Amish barn raising
The artificial communities created in programmes such as Survivor, Big Brother and Castaway rely for their appeal on our desire for a less complicated lifestyle and offer a vicarious escape from the man-made stress of our 21st-century existence. The latest batch of reality television won't have reached the Amish people of the United States, because they don't have televisions. Even if they did, they wouldn't be able to watch them, because they don't have electricity. Anyway, they are far too busy living that kind of life to be bothered watching other people playing at it.
The Amish people originate from the Anabaptists of 16th-century Switzerland who believed that people should enter the church only after being baptised as adults, a practice they continue. In the late 17th century, they formed their own church, named after their leader, Jacob Amman. Their belief in the separation of Church from state saw them persecuted and they fled Europe in the mid-18th century to settle in North America, where there are now around 130,000 Amish people, many of them living in Pennsylvania.
They speak Pennsylvania Dutch (originally Deutsch), a dialect of German, and their way of life is in many ways unchanged from that of their ancestors. They strive to live by the Biblical edict not to be "conformed to the world" and the unwritten code f conduct, the ordnung, which governs the behaviour of each autonomous community.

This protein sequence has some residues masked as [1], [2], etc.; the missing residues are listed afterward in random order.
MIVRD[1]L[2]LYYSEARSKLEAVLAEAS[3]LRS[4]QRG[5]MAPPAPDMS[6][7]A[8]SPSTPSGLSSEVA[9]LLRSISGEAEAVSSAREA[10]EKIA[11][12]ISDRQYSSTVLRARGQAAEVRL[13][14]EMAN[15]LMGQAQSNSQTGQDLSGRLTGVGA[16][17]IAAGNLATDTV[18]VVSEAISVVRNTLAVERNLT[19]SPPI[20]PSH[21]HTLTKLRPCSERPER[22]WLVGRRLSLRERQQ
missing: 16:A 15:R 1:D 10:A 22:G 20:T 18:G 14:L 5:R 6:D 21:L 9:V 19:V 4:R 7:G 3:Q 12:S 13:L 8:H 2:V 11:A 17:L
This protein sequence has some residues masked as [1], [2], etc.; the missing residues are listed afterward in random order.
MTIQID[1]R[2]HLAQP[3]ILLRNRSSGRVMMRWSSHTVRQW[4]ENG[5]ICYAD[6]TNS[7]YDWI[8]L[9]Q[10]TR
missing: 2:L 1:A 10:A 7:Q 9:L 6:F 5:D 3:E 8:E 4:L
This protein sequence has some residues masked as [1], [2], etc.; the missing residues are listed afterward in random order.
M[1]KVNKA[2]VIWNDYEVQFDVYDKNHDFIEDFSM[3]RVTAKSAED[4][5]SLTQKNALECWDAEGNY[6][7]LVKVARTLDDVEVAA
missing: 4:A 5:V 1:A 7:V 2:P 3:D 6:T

The Amish work the land using traditional methods rather than modern machinery, and travel by horse-drawn buggy. They make their own clothes, in plain unadorned materials, and do not wear make-up or jewellery. Married men grow beards but not moustaches, which have military associations and clash with their pacifist outlook.
This picture is a barn raising, the age-old practice whereby members of the community come together to build a barn in a day. In an era when building societies - which originally pooled the labour of local people to construct houses for each other - are shedding the last vestiges of their mutuality, it is a rare example of unselfish, brotherly love. Their no-frills, back-to-basics way of life has been preserved by such rituals and strong, simple rules. Those who break them are shunned and are readmitted only after a period of repentance.
Little by little the modern world has made incursions into their lives - telephones can be used for utilitarian reasons and Amish people will now accept a lift in a car in an emergency. Amish life was memorably portrayed in the 1985 film Witness, but they generally disapprove of photography, pictures or any other "graven" images. For now, their concepts of reality and television remain far apart.
Harvey McGavin. Photograph by William Albert Allard.
No links have been set up by Amish people, but for Amish origins and beliefs: http:religiousmovements.lib.virginia.edunrmsamish.html Frequently asked questions: www.800padutch.comatafaq.html Tourist information, food, fabrics and furniture: www.amish.net